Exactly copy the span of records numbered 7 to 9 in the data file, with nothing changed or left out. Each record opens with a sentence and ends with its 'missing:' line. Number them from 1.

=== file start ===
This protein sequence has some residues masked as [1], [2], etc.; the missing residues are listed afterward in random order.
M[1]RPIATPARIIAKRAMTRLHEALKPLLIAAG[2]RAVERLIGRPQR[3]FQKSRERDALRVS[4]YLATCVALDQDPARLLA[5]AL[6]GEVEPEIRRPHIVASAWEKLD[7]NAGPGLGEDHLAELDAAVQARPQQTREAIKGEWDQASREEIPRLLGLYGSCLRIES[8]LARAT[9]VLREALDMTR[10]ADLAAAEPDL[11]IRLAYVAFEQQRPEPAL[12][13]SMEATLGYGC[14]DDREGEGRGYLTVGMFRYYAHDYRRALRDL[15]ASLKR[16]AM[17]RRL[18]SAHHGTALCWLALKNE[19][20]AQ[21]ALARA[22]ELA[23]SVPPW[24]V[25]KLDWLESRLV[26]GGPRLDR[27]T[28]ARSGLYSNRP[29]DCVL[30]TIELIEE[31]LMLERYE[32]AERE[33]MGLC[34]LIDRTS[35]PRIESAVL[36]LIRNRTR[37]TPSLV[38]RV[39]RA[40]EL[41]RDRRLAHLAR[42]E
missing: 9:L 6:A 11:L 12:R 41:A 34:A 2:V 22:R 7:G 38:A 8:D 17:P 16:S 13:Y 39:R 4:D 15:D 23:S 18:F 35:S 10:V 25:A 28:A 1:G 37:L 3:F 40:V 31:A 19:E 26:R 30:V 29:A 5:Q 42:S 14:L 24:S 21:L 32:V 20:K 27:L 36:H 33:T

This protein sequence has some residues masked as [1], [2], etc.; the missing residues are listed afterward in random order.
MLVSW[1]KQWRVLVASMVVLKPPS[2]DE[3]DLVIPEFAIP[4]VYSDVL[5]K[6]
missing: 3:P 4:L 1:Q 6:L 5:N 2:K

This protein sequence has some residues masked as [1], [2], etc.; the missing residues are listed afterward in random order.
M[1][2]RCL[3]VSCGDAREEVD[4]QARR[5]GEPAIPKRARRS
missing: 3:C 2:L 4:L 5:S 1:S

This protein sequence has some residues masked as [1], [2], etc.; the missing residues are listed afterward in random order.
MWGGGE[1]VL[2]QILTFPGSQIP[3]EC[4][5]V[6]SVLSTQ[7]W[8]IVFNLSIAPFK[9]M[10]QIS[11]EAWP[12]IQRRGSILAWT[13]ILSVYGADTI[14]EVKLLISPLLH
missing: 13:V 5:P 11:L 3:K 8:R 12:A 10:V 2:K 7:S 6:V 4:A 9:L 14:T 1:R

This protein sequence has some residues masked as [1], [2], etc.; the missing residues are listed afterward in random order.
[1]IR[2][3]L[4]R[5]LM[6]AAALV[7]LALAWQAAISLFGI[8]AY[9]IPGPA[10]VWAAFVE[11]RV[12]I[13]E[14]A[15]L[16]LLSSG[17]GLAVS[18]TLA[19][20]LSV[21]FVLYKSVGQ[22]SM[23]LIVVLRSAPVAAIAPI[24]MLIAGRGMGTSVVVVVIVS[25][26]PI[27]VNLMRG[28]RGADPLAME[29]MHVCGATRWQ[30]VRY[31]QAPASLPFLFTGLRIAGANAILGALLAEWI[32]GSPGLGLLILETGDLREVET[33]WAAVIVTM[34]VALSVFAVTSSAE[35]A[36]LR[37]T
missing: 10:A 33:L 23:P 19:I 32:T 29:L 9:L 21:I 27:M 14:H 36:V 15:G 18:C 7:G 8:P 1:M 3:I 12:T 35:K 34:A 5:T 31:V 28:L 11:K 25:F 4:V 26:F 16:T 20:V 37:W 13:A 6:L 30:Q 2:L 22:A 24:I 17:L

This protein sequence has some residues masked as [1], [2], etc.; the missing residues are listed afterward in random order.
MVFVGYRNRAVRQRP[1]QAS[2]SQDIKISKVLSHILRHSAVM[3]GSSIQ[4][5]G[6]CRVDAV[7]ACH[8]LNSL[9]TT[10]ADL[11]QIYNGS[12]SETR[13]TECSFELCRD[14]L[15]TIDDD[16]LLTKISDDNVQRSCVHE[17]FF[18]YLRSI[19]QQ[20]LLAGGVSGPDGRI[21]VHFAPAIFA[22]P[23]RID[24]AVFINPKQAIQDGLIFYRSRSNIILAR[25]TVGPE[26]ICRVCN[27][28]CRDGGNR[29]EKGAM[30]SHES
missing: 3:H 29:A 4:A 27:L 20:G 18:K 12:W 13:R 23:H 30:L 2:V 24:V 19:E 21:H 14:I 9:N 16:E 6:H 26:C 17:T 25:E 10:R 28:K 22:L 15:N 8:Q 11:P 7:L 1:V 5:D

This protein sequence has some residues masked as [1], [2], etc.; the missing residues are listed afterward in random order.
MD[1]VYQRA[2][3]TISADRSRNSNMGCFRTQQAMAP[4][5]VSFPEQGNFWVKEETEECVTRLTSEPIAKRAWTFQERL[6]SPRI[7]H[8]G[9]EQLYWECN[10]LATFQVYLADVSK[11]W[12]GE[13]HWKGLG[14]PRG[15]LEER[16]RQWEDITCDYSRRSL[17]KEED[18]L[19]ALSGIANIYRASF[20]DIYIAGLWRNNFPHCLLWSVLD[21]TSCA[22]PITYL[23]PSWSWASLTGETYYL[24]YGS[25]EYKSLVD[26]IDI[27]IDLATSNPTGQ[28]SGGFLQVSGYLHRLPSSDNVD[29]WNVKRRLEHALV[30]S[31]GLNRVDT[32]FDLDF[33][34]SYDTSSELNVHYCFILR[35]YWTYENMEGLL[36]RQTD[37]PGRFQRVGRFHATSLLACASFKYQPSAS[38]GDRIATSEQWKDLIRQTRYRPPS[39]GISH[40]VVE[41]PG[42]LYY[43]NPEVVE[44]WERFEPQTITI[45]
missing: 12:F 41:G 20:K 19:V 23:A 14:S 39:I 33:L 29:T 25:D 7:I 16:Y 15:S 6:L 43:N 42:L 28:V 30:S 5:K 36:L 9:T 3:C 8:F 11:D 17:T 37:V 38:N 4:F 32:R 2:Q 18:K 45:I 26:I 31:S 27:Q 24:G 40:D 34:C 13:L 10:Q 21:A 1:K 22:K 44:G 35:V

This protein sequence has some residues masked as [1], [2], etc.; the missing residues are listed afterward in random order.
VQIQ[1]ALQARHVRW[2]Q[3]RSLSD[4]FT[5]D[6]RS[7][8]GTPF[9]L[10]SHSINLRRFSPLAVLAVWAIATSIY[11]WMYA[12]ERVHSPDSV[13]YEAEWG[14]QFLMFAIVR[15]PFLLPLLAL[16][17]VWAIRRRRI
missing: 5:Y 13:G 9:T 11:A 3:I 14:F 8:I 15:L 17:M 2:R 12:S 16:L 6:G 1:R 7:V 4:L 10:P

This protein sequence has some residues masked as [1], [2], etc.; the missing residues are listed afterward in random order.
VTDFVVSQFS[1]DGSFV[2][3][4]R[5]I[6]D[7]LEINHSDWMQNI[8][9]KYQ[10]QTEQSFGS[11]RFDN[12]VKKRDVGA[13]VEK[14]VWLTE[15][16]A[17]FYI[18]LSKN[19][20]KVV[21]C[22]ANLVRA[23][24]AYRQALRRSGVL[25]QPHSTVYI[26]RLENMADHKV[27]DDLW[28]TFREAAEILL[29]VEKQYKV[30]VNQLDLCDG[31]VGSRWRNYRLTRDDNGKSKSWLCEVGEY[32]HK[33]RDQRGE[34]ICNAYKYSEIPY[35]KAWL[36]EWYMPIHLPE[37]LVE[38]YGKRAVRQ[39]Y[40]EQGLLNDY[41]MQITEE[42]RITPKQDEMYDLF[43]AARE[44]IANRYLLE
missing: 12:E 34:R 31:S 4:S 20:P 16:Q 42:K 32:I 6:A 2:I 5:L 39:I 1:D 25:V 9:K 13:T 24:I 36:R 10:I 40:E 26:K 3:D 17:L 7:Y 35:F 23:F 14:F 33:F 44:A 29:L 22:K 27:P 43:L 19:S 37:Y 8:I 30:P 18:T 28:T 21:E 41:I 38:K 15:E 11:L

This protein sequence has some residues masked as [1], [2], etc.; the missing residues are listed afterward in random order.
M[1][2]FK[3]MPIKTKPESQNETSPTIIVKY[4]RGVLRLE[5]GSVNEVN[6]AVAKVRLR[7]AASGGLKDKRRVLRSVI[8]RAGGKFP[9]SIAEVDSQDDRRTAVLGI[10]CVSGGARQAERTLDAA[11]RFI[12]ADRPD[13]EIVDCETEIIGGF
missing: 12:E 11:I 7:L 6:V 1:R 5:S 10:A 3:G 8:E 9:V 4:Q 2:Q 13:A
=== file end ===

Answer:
This protein sequence has some residues masked as [1], [2], etc.; the missing residues are listed afterward in random order.
MD[1]VYQRA[2][3]TISADRSRNSNMGCFRTQQAMAP[4][5]VSFPEQGNFWVKEETEECVTRLTSEPIAKRAWTFQERL[6]SPRI[7]H[8]G[9]EQLYWECN[10]LATFQVYLADVSK[11]W[12]GE[13]HWKGLG[14]PRG[15]LEER[16]RQWEDITCDYSRRSL[17]KEED[18]L[19]ALSGIANIYRASF[20]DIYIAGLWRNNFPHCLLWSVLD[21]TSCA[22]PITYL[23]PSWSWASLTGETYYL[24]YGS[25]EYKSLVD[26]IDI[27]IDLATSNPTGQ[28]SGGFLQVSGYLHRLPSSDNVD[29]WNVKRRLEHALV[30]S[31]GLNRVDT[32]FDLDF[33][34]SYDTSSELNVHYCFILR[35]YWTYENMEGLL[36]RQTD[37]PGRFQRVGRFHATSLLACASFKYQPSAS[38]GDRIATSEQWKDLIRQTRYRPPS[39]GISH[40]VVE[41]PG[42]LYY[43]NPEVVE[44]WERFEPQTITI[45]
missing: 12:F 41:G 20:K 19:V 23:A 14:S 39:I 33:L 29:T 25:D 7:I 16:Y 15:S 6:L 43:N 42:L 28:V 30:S 5:K 36:L 9:T 3:C 8:F 11:D 17:T 37:V 38:N 4:F 32:R 2:Q 18:K 45:I 26:I 31:S 27:Q 24:G 40:D 34:C 13:L 10:Q 21:A 1:K 22:K 44:G 35:V

This protein sequence has some residues masked as [1], [2], etc.; the missing residues are listed afterward in random order.
VQIQ[1]ALQARHVRW[2]Q[3]RSLSD[4]FT[5]D[6]RS[7][8]GTPF[9]L[10]SHSINLRRFSPLAVLAVWAIATSIY[11]WMYA[12]ERVHSPDSV[13]YEAEWG[14]QFLMFAIVR[15]PFLLPLLAL[16][17]VWAIRRRRI
missing: 5:Y 13:G 9:T 11:A 3:I 14:F 8:I 15:L 17:M 2:R 12:S 16:L 6:G 1:R 7:V 4:L 10:P

This protein sequence has some residues masked as [1], [2], etc.; the missing residues are listed afterward in random order.
VTDFVVSQFS[1]DGSFV[2][3][4]R[5]I[6]D[7]LEINHSDWMQNI[8][9]KYQ[10]QTEQSFGS[11]RFDN[12]VKKRDVGA[13]VEK[14]VWLTE[15][16]A[17]FYI[18]LSKN[19][20]KVV[21]C[22]ANLVRA[23][24]AYRQALRRSGVL[25]QPHSTVYI[26]RLENMADHKV[27]DDLW[28]TFREAAEILL[29]VEKQYKV[30]VNQLDLCDG[31]VGSRWRNYRLTRDDNGKSKSWLCEVGEY[32]HK[33]RDQRGE[34]ICNAYKYSEIPY[35]KAWL[36]EWYMPIHLPE[37]LVE[38]YGKRAVRQ[39]Y[40]EQGLLNDY[41]MQITEE[42]RITPKQDEMYDLF[43]AARE[44]IANRYLLE
missing: 12:E 34:R 31:S 4:S 20:P 16:Q 42:K 32:I 6:A 2:I 5:L 39:I 1:D 25:V 9:K 13:T 24:I 36:R 10:I 40:E 26:K 3:D 17:L 7:Y 35:F 23:F 14:F 33:F 44:A 29:L 22:K 27:P 43:L 19:S 37:Y 8:I 30:P 18:T 28:T 21:E 41:I 38:K 15:E 11:L